Nine years ago we did something unexpected and, to many, unwelcome. We moved Christmas off campus. We decided to end the annual exercise in dysfunction and disappointment that was our Christmas Eve. The plan was to relocate our celebration in a setting that could accommodate our parishioners and allow us to welcome the visitors and new comers who actually want to come to church that evening. We went to the Exhibition Hall at the Maryland State Fair. That first year we had just over 1,000 seats. Despite the naysayers, we mostly filled them.
In the intervening years the tradition has become well established, and it has grown. This year we had 4,100 seats (several hundred more than last year) and they were mostly all filled at our second Mass; the first Mass was standing room only. Hundreds also joined us online for both services.
But it’s not about how many people showed up, encouraging as that is. It’s about stepping out of our congregation and into the community. It’s about welcoming our community for a Christmas celebration that invites them to take a fresh look at the whole message of the Gospel. It’s about showing people next steps they can take in a growing relationship with Jesus Christ.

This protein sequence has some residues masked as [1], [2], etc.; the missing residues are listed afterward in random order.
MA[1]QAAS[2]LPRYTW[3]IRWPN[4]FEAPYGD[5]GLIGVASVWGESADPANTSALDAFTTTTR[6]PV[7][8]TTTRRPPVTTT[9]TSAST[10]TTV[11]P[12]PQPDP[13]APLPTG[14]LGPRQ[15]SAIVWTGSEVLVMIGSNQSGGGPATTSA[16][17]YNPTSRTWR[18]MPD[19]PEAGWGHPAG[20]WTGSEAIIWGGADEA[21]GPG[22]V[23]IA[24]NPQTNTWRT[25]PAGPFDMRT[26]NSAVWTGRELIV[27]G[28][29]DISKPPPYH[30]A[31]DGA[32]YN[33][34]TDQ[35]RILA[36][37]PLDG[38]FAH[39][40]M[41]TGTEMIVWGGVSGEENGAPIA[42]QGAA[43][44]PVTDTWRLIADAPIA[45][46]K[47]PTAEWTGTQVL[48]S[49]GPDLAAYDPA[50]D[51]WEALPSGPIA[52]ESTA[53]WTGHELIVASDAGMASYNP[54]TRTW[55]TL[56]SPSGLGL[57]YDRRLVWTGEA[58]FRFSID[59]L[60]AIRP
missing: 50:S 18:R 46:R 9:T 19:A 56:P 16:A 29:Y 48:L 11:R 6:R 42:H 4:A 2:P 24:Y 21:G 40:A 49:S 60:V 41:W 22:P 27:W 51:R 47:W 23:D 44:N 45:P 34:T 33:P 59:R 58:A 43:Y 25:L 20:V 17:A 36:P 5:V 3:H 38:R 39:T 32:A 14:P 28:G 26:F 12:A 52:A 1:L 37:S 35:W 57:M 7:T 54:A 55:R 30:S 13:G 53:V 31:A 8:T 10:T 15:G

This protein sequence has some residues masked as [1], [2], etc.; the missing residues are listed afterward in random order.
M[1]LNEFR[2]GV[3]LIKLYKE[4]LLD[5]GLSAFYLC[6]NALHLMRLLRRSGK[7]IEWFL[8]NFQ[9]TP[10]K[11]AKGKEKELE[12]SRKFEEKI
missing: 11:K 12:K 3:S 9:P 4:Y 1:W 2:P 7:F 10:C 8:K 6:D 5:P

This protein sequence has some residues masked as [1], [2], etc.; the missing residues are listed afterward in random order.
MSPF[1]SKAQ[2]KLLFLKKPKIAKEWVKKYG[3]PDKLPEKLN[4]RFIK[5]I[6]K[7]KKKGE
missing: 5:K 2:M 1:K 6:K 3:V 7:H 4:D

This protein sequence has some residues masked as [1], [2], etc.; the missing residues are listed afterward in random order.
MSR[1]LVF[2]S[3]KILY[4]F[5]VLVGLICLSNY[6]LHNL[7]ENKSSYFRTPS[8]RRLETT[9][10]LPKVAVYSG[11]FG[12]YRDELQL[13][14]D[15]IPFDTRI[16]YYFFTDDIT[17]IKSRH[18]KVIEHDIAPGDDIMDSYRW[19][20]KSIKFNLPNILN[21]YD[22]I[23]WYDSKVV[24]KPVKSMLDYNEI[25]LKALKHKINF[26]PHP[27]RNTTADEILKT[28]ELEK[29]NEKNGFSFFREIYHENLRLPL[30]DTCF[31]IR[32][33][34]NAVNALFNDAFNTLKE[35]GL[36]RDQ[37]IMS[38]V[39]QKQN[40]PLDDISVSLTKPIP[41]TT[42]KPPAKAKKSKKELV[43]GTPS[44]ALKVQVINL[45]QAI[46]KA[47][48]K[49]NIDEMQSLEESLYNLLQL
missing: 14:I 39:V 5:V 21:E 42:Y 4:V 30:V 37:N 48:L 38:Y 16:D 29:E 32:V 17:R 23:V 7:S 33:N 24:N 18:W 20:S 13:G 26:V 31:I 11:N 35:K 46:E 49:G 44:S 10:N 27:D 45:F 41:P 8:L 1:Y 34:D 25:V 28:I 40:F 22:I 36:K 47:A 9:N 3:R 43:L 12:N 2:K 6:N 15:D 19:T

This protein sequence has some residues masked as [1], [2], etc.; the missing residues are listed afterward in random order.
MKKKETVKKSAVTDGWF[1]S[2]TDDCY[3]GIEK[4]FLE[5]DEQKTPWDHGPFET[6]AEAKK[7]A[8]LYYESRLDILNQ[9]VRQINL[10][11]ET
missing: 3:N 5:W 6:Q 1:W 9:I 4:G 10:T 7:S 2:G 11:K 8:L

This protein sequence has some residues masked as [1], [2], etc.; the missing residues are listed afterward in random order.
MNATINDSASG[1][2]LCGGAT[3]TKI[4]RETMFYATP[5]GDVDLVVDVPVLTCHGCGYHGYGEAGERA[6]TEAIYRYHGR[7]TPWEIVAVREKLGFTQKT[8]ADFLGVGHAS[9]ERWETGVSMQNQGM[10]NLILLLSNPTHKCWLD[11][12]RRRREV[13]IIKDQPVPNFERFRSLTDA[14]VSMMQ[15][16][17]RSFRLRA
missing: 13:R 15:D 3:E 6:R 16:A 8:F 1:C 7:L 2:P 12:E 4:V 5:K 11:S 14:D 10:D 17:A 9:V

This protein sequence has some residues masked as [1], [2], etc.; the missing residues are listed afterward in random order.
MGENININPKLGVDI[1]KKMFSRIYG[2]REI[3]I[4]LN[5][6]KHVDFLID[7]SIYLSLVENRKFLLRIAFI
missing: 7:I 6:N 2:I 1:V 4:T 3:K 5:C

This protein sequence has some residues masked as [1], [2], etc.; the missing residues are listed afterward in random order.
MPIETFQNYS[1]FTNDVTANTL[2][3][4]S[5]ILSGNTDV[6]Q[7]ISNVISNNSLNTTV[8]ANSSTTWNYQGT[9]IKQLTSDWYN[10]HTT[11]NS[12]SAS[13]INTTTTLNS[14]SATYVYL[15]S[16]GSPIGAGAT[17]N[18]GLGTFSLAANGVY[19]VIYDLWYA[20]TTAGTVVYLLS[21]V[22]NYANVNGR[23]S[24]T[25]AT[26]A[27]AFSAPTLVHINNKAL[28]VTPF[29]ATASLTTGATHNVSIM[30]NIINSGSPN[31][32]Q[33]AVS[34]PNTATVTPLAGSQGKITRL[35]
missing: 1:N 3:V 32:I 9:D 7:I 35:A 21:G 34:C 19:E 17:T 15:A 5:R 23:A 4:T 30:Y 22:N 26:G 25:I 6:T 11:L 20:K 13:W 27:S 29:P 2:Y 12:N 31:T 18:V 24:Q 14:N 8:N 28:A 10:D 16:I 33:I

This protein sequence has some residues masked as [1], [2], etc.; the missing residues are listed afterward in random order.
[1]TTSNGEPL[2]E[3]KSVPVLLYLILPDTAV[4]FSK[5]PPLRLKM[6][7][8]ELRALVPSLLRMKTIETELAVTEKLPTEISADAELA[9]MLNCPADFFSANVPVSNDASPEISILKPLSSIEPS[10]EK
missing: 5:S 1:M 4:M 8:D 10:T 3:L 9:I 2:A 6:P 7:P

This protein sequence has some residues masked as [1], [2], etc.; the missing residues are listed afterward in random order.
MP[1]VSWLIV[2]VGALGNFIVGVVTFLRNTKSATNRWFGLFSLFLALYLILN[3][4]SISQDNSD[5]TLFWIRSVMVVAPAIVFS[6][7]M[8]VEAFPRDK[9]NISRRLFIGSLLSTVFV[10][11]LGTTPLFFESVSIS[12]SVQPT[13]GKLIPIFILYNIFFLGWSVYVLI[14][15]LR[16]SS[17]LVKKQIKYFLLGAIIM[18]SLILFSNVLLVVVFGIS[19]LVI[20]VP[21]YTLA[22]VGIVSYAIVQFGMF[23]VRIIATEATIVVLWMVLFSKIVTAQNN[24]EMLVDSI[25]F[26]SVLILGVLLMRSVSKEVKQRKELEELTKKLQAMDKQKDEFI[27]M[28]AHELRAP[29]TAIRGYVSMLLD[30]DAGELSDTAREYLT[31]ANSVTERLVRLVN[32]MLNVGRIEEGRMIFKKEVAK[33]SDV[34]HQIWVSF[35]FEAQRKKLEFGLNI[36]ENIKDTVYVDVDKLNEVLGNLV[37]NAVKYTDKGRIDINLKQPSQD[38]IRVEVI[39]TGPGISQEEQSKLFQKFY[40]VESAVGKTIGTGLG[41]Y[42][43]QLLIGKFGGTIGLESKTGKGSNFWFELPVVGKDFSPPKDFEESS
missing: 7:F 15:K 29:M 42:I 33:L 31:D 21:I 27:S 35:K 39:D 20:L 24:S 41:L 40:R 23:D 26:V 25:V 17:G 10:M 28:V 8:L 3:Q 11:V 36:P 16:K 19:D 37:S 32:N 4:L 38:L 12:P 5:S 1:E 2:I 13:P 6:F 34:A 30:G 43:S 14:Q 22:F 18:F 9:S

Of course it is only possible with a lot of effort, and nearly everything was done by volunteers. Our “Ops” ministers worked many shifts over several days to literally move our church, at least everything that was moveable, up York Road (and, after Christmas, back again). Then it was a question of cleaning up the Cow Palace, setting it up and decorating. Next came the musical and program rehearsals and the tech run-throughs, with many dozen more people involved.
On Christmas Eve hundreds of volunteer ministers were needed to greet and seat our guests, run the tech, host the kids programs, and provide organization and hospitality behind the scenes for the ministers themselves. There were the Eucharistic ministers, ushers and other kinds of ministers too, and lets not forget the people out in the cold who parked the cars. They were indispensible in making the evening happen in any kind of coherent manner. They were also key in another way: they created the first impression our visitors formed of our church.
I also am thinking with gratitude of the many, many parishioners who actually went to the effort of inviting un-churched family and friends: that’s where it all begins.
Finally of course, I thank our wonderful church staff and ministry leaders who made the evening seemingly effortless (which it was not) and flawless (which it was). Their commitment to our mission and dedication to excellence is without peer.
God’s blessings to all involved who gave us Christmas Eve 2013.